Donald Trump presidency a ‘disaster for the planet’, warn climate scientists
Leading scientists say the climate denier’s victory could mean ‘game over for the climate’ and any hope of warding off dangerous global warming
By Oliver Milman in New York
Nov 11 2016
The ripples from a new American president are far-reaching, but never before has the arrival of a White House administration placed the livability of Earth at stake. Beyond his bluster and crude taunts, Donald Trump’s climate denialism could prove to be the lasting imprint of his unexpected presidency.
“A Trump presidency might be game over for the climate,” said Michael Mann, a prominent climate researcher. “It might make it impossible to stabilize planetary warming below dangerous levels.”
Kevin Trenberth, senior scientist at the US National Center for Atmospheric Research, added: “This is an unmitigated disaster for the planet.”
Trump has vowed to sweep away the climate framework painstakingly built over Barack Obama’s two terms. At risk is the Paris climate accord, which only came into force last week, and Obama’s linchpin emissions reduction policy, the Clean Power Plan.
At a pivotal moment when the planet’s nations have belatedly banded together to confront an existential threat, a political novice who calls global warming a “bullshit” Chinese-invented hoax is taking the helm at the world’s foremost superpower.
“Millions of Americans voted for a coal-loving climate denier willing to condemn people around the globe to poverty, famine and death from climate change,” said Benjamin Schreiber, climate director at Friends of the Earth US. “It seems undeniable that the United States will become a rogue state on climate change.”
US conservatives are already rubbing their hands in glee at the prospect of a bonfire of regulation. Trump wants the US to exit the Paris deal, which commits nations to keeping the global temperature rise below a 2C threshold, potentially setting off a cataclysmic domino effect where other countries also drop out or ease off efforts to decarbonize. The 2C limit, which was already a stern challenge, now appears perilous.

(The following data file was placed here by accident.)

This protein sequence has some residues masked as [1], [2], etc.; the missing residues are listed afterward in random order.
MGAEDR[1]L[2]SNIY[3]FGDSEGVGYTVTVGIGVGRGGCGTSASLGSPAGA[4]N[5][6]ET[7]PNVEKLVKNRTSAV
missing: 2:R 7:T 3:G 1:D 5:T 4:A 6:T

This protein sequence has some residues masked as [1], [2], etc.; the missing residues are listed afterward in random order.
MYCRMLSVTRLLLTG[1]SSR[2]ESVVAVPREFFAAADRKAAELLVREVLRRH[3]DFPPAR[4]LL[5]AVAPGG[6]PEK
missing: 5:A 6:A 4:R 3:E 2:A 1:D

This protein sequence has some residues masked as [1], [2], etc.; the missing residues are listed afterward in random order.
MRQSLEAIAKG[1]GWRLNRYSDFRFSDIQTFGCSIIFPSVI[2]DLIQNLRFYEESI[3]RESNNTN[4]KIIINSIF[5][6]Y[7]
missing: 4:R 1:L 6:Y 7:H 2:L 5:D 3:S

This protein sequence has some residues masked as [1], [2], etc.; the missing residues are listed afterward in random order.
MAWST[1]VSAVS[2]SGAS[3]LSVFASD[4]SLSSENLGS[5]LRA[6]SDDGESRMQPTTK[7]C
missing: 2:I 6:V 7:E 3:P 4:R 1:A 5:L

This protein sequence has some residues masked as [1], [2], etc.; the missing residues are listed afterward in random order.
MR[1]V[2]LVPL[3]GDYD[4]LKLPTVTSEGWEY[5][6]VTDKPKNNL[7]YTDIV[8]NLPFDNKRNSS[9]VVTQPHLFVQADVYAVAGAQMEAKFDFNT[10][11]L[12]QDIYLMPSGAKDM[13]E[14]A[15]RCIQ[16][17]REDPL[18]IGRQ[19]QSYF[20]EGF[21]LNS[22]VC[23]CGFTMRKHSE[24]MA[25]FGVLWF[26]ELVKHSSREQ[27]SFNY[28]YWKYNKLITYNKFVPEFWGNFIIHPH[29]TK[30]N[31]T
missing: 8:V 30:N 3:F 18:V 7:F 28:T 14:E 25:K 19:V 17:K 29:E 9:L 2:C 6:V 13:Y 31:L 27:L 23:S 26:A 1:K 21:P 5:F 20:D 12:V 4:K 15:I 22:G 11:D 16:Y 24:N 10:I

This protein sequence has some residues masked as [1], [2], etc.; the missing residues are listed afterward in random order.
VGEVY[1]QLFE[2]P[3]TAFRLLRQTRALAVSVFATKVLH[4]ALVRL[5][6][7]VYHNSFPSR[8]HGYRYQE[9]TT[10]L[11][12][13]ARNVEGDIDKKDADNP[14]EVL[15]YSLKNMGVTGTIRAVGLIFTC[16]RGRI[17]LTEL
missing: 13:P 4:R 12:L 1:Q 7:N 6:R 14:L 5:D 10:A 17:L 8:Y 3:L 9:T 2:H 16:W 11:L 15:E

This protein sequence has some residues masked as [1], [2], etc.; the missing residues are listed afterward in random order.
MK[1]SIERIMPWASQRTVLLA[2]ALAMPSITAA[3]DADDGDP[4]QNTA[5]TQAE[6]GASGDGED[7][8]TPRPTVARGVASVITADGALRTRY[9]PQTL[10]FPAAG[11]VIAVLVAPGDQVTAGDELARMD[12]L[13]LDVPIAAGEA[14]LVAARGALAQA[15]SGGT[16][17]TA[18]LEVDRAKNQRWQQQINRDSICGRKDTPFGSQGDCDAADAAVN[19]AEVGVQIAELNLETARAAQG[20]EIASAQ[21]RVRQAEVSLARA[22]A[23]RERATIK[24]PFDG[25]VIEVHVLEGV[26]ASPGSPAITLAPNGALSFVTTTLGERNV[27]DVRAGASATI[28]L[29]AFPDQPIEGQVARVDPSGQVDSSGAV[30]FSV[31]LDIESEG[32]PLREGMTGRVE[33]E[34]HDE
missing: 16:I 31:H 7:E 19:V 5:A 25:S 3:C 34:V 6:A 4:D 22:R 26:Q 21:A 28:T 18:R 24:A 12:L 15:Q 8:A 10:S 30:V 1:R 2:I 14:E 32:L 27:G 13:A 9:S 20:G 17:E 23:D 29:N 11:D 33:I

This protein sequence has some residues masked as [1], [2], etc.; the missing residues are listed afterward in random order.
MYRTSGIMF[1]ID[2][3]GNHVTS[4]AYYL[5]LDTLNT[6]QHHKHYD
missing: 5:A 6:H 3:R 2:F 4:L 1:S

The Clean Power Plan, the main tool to cut American emissions, is also targeted for elimination, along with billions of dollars in clean energy funding. Republicans will also turn off the tap of aid flowing to developing nations already struggling with climate change-driven sea level rise, heatwaves and drought.
Bitterly contested fossil fuel projects such as the Keystone development and the Dakota Access pipeline, which has caused unprecedented uproar among native American tribes, would likely be waved through, with Trump promising to “lift the Obama-Clinton roadblocks to allow these vital energy infrastructure projects to go ahead”.
Environmentalists are already aghast at Trump’s presidential preparations. He has appointed Myron Ebell, director at a conservative thinktank, to oversee transition plans for the Environmental Protection Agency, which Trump has casually earmarked for abolition. Ebell has said global warming is “nothing to worry about” and that the Clean Power Plan is “illegal”.
Shortlists drawn up for key Trump administration posts have also raised alarm. Oil billionaire Harold Hamm is being touted as energy secretary, while former vice presidential candidate Sarah Palin could make a stunning comeback as interior secretary, putting her in charge of US public lands, including treasures such as Yellowstone and Yosemite national parks. Palin is an enthusiastic proponent of oil and gas drilling, describing the fossil fuels as “things that God has dumped on this part of the Earth for mankind’s use”.